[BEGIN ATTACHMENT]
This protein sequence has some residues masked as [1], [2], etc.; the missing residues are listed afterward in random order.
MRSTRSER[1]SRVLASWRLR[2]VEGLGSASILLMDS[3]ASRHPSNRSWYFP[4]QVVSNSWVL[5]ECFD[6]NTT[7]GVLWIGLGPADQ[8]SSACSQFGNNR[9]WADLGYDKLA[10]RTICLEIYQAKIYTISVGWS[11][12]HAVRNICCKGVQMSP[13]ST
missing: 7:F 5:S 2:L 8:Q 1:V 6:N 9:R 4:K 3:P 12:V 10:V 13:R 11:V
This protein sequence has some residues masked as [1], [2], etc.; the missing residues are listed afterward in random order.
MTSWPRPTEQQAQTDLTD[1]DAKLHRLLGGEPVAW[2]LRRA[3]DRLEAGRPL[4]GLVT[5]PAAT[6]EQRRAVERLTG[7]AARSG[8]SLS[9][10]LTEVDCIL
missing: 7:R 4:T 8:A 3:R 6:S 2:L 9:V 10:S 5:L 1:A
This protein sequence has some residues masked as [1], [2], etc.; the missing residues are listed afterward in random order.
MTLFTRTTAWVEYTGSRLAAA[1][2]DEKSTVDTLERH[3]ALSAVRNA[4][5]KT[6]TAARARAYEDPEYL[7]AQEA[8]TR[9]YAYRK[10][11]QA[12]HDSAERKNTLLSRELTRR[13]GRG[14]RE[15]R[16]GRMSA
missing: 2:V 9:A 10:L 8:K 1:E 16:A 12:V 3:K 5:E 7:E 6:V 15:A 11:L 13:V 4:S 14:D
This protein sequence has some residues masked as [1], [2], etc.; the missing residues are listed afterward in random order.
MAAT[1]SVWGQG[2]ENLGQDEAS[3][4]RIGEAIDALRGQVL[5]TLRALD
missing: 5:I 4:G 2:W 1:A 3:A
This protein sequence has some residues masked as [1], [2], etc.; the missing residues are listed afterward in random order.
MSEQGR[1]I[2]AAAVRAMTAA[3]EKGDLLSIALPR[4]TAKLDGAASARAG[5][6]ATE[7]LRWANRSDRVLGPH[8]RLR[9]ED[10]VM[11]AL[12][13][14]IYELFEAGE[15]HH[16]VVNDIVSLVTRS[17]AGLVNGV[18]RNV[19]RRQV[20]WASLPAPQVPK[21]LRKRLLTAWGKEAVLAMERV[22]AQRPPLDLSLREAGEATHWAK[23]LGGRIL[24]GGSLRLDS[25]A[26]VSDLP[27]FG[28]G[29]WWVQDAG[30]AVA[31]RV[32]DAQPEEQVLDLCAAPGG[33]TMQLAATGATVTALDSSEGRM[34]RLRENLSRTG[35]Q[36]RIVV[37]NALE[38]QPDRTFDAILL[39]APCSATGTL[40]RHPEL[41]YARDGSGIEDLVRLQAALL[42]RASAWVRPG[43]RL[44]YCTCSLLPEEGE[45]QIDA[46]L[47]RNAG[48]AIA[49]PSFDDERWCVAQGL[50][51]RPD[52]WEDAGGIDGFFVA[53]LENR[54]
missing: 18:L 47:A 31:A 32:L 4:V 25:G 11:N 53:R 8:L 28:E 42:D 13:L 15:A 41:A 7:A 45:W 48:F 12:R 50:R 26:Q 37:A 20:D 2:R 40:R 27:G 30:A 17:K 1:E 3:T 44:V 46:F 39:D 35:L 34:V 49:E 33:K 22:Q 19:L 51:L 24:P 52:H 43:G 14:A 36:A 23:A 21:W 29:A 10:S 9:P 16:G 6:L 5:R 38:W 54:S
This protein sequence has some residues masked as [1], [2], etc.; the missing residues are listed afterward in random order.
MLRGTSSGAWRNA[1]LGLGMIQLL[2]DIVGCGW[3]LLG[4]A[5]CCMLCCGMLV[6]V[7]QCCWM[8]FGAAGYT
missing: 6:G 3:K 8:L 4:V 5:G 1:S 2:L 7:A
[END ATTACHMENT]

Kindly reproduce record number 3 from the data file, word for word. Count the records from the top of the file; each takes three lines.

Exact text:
This protein sequence has some residues masked as [1], [2], etc.; the missing residues are listed afterward in random order.
MTLFTRTTAWVEYTGSRLAAA[1][2]DEKSTVDTLERH[3]ALSAVRNA[4][5]KT[6]TAARARAYEDPEYL[7]AQEA[8]TR[9]YAYRK[10][11]QA[12]HDSAERKNTLLSRELTRR[13]GRG[14]RE[15]R[16]GRMSA
missing: 2:V 9:A 10:L 8:K 1:E 16:A 12:V 3:K 5:E 7:E 6:V 15:A 11:L 13:V 4:S 14:D